Tuesday, August 28, 2007

My Experience of Christianity


The biggest disappointment of some of my family and friends is that I abandoned Christ and His Gospel. Some have called me a wolf in sheep's clothing. Some of you have friends, parents and relatives that feel the same way about you. Here is my response, and it honors The Gospel.

I was an apathetic nineteen year old second year community college student living at home. I had a grade point average of 1.8. The future wasn't bright, but I didn't give it much thought. Within a period of six months, both of my parents became Christians according to the evangelical tradition. Their lives suddenly changed drastically for the better. They began to share what they called The Gospel - a teaching which says that we are sinners separated from a loving and just God who sent His son Jesus Christ to be punished for our sins. If we trust the death and resurrection of Jesus, we are saved from eternal damnation by grace through faith.

I had no idea what they were talking about, but I locked the door to my bedroom one night and began to read through the Gospel of Matthew. I finished the story on the third evening, closed the Bible and folded my hands to pray. To this day I do not know why I prayed. I had not been interested in formal religion and my life was not in shambles. But something compelled me to pray. I didn’t even kno w who I was praying to. I just felt an urge to press my palms together, look through the star filled window at the foot of my bed and whisper, “I believe.” I wasn’t even sure what I was believing. I rolled over and went to sleep.

The next morning, the whole world had changed. I had undergone a psycho-spiritual awakening that changed my life. I felt like Chicken Little after he got hit on the head. My grade point average rose from 1.8 to 3.8. I felt forgiven and clean inside. I had clarity of mind, purposeful direction and an abiding sense of joy, peace and love. I had a conscious connection with a Source I called God.

I began attending a local Fundamentalist church with my parents. The Pastor of the church told me what had really happened in that bedroom that night I read through Matthew. He gave me a book of evangelical theology and I devoured it. I was spiritually famished, soaking up information like a sponge. I wanted answers.

Within a few months I went off to a Christian college and dedicated myself to full time biblical and theological studies. I was ‘on fire for Jesus’, as they say. I went into town on weekends and handed out tracts to the local citizens. I went to nursing homes and rescue missions preaching the evangelical gospel to the aged and down trodden.

I spent one summer smuggling Bibles and medical supplies into Communist Europe. After college, I married a good fundamentalist Christian woman and went on to complete two graduate degrees in biblical studies and Christian apologetics. I then became a minister of an evangelical church and taught part time in a Presbyterian seminary. I was a minister. I was preaching the gospel. My father and many people were very proud of me.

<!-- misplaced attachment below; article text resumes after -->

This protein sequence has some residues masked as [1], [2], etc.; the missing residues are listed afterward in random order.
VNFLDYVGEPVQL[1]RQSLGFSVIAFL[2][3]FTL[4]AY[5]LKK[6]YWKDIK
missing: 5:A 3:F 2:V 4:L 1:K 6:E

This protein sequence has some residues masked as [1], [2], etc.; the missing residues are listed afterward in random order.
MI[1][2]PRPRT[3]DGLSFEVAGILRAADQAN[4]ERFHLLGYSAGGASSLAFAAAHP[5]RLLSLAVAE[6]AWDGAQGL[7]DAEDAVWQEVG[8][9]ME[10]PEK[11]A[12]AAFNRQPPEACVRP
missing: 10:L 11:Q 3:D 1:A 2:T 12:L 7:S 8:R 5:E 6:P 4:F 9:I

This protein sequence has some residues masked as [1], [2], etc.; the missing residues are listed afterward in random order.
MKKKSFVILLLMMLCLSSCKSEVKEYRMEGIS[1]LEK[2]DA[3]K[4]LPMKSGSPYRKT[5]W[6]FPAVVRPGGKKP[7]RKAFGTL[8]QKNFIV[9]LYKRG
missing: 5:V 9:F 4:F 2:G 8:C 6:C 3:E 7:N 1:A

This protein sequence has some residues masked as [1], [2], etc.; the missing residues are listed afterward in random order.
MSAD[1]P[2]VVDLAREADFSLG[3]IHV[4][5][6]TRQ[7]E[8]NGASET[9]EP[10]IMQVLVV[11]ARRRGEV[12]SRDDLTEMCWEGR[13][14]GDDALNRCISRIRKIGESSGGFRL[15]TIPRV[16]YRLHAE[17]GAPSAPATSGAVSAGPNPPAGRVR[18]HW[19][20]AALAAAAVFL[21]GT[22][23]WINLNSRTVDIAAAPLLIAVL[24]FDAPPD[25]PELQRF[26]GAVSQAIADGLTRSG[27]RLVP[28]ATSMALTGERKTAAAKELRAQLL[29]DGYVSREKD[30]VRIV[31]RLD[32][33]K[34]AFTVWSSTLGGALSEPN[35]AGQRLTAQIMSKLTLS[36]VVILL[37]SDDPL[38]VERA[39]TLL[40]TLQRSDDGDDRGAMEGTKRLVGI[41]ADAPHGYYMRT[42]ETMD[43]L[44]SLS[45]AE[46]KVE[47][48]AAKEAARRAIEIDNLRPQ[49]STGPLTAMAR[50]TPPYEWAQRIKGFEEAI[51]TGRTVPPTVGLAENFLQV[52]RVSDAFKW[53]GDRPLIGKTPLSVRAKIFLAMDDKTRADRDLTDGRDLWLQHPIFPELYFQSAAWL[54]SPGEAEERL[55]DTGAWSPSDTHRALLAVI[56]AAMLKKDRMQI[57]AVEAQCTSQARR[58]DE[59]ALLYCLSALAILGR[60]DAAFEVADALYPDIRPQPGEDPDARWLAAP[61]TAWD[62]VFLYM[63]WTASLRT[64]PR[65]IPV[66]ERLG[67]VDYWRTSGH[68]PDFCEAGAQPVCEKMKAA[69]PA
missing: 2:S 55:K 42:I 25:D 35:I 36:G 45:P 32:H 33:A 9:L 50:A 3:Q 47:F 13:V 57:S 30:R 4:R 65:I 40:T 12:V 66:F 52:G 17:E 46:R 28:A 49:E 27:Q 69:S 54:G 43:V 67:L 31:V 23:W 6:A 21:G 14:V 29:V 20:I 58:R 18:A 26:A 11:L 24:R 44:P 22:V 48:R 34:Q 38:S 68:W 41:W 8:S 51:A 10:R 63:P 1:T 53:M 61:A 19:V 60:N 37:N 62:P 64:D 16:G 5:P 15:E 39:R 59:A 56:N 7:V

While I was in school, doubts gradually began to form in my mind. I found contradictions in the Bible and was being taught theological doctrines which seemed absurd. But I had been told that this teaching was from God, and part of The Gospel. As the years went by, I became a brilliant theologian and defender of this evangelical gospel, but I was increasingly miserable. Most of the doctrines seemed dehumanizing, out of synch with common sense, exceptionally irrational and emotionally dissatisfying. I contemplated leaving, but stayed for three reasons:

1. First, so much good came to me on that night when I believed, I was afraid that if I doubted or rejected the theological teachings, I was rejecting my spiritual awakening and Almighty God Himself.

2. Second, I was convinced that my doubts and negative feelings were unimportant when compared to remaining faithful to the Truth of The Gospel that had saved me from eternal punishment in Hell. I was told by my teachers that my doubts and depression were from Satan.

3. Third, and probably the most influential, all of my friends, family, success and career opportunties were wrapped up in this new evangelical world where I had made my home.

But as time went on, the original spiritual experience receded and I found that the subsequent religious and ethical training meant less and less to me. I could teach it and defend it skillfully. I received accolades from congregations when I spoke and taught. But secretly I was questioning many of the teachings, and desiring to experiment with a more liberal morality. I was a miserable human being, caught between wanting to be faithful to what I felt was The Gospel of God, and wanting to experience freedom of thought and human desire.


After seminary, and five years of church ministry, I left the pastorate. I had lost my ‘faith’. Like Herman Hesse's Siddharta, I had to leave the religion profession and go find my own way.

But when one has spent so much time mixing his spiritual awakening with the subsequent theological interpretations, the work of dividing them is a little like surgically removing a systemic tumor that has spread its myriad tendrils throughout the brain.

I found my self asking what had happened on that night I read through the Gospel of Matthew. A secularist might say that I had experienced some sort of mental breakdown. A traditional evangelical would say that I met the One true God through Jesus and have been duped by the Devil. I disagree with both, and have chosen a third option. If you are curious about what that is, click here: What is The Born Again Experience?

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